The European Balcony Project wants to create awareness for the fact, that we as European citizens are still fragmented into national “law containers”, including national voting laws. If we want to shape a European democracy in the 21st century, this has to change!
Hence, a common, let alone single European democracy is still to come. We haven’t achieved it yet. Therefore, we wanted to take the claim of general, secret, direct and equal elections of the 1918-moment and turn it into a European claim today. Most people do not know, that we don’t vote on an equal basis for our common parliament, which is the European Parliament, but in a nationally fragmented way. So as European citizens, we do not yet constitute a single “electoral body”. The European Balcony Project wants to create awareness for the fact, that we as European citizens are still fragmented into national “law containers”, including national voting laws. If we want to shape a European democracy in the 21st century, this has to change!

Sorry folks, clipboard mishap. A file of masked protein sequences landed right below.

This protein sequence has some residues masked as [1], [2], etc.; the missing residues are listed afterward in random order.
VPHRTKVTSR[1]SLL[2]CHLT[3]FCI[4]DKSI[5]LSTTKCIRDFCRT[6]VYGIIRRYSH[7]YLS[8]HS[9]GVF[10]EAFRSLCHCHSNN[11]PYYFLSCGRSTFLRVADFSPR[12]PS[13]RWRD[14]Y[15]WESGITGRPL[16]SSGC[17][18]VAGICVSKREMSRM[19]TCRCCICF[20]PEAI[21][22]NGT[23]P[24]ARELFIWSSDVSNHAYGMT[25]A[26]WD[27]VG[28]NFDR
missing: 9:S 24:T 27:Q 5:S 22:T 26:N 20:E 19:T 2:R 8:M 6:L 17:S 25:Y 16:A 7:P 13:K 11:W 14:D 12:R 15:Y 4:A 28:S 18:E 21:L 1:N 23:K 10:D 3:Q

ECF: Surely you must have had a long period of preparations before your project was launched. How did it come about?